Wednesday, July 4, 2012

USB type A power cable

If you didn't know before, then you know now that I am a hobbist. I have always dabbled in electronics, soldering, wiring. We used to have RC: Radio controlled cars, helicopter and planes.

Recently I purchased a new BT: bluetooth headset for motorcycle use


I settled on the Camos, aka: because it is top rated by lots of bike review sites. Camos was the first one to deploy stereo protocol. I was most interested in using GMRS radios for commmunicating with other riders. Most of the riders in Oregon have Chatterbox compatible radios which are better for group use. Most BT units can only communicate with "one other" unit. If you are in a larger group then you need to use standard frequencies, so everyone in the group can hear your communications. The beauty with FRS/GMRS radios is that you can connect an earphone and hear what is going on, even if you can't transmit back.

I did consider the Sena SMH-10 but their BTA: BlueTooth Adapter SR10 is seemingly never available anywhere. Also the fact that I deal locally, directly from Mr Lee who is the Canadian Distributor and lives in Anmore, BC, just a stone's throw from Ioco. I can easily get it exchanged if for some reason it malfuctions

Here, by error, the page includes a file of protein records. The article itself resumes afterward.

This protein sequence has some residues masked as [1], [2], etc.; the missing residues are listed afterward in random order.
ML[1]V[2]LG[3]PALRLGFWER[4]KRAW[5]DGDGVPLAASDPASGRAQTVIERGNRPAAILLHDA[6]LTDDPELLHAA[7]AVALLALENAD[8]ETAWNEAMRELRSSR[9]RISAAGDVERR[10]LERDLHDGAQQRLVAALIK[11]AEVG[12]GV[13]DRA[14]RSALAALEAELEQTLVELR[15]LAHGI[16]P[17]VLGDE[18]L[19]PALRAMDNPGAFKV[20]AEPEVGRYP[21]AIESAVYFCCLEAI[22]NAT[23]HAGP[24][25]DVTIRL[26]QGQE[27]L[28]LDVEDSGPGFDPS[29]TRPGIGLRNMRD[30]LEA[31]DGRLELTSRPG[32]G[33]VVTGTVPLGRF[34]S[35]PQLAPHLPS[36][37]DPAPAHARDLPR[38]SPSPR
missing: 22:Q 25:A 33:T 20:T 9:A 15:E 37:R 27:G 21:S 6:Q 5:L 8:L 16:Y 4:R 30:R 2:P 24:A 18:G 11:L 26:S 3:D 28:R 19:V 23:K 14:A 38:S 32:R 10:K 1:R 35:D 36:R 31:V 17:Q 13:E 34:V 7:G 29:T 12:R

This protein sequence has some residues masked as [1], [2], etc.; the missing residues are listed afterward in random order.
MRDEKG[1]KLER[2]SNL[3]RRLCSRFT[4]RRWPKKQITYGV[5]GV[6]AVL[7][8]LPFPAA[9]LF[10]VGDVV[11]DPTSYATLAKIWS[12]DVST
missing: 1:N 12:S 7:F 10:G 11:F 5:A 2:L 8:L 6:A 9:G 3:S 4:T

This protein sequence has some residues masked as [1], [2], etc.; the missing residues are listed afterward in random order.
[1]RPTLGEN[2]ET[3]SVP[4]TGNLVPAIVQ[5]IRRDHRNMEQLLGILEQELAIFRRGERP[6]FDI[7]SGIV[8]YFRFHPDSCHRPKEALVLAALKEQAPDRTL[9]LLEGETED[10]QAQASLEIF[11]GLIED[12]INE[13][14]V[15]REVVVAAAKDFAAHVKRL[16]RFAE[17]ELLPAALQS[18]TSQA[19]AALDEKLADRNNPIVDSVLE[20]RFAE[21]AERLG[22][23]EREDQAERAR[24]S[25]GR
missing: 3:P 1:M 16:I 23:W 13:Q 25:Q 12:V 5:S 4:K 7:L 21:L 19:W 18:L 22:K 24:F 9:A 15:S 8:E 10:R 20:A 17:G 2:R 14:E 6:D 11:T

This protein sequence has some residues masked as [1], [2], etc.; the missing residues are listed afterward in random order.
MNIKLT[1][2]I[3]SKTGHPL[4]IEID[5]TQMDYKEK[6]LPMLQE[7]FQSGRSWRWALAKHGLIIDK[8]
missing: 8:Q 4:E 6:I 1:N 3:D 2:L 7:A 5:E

This BT unit is attached by a bracket onto your helmet and is powered by Li-Po (lithium-polymer) batteries which pack a lot of power into a small space, but comes with a stupid 110v battery charger


I am trying to cut down on having a multitude of different battery chargers and I am wondering why they just didn't include a USB cable instead. Notice the specs on the charger label: 5V @ .1 amp . A standard USB can supply 5V @ .5 amp

so last Saturday I ventured to my local electronics parts store and purchased a 3 ft computer cable with USB type A plugs on each end. I also purchased a couple of solder type power plugs and it was hard to find the ones that had a 1.3mm hole in the middle. It seems that IMC/Camos uses a special non-standard plug. The standard comes with a 1.0 mm hole in the centre. This means that the standard plug will not fit the plug on the Camos BT unit as you cannot push it in.


The USB cable was around 3.75 ea and the plugs were 1.85 ea, so for around $8. I could make two of my special cables


I brought out my VOM: volt-ohm-meter, wire stripper and soldering iron and went to work. Firstly I cut the USB cable in half, and stripped the outer coating to reveal the "wires". I got the USB wiring diagram from the internet and discovered that of the 4 terminals, the two outside ones supply the power. Red for positive and Black for negative. I used my VOM and did some continuity checks to confirm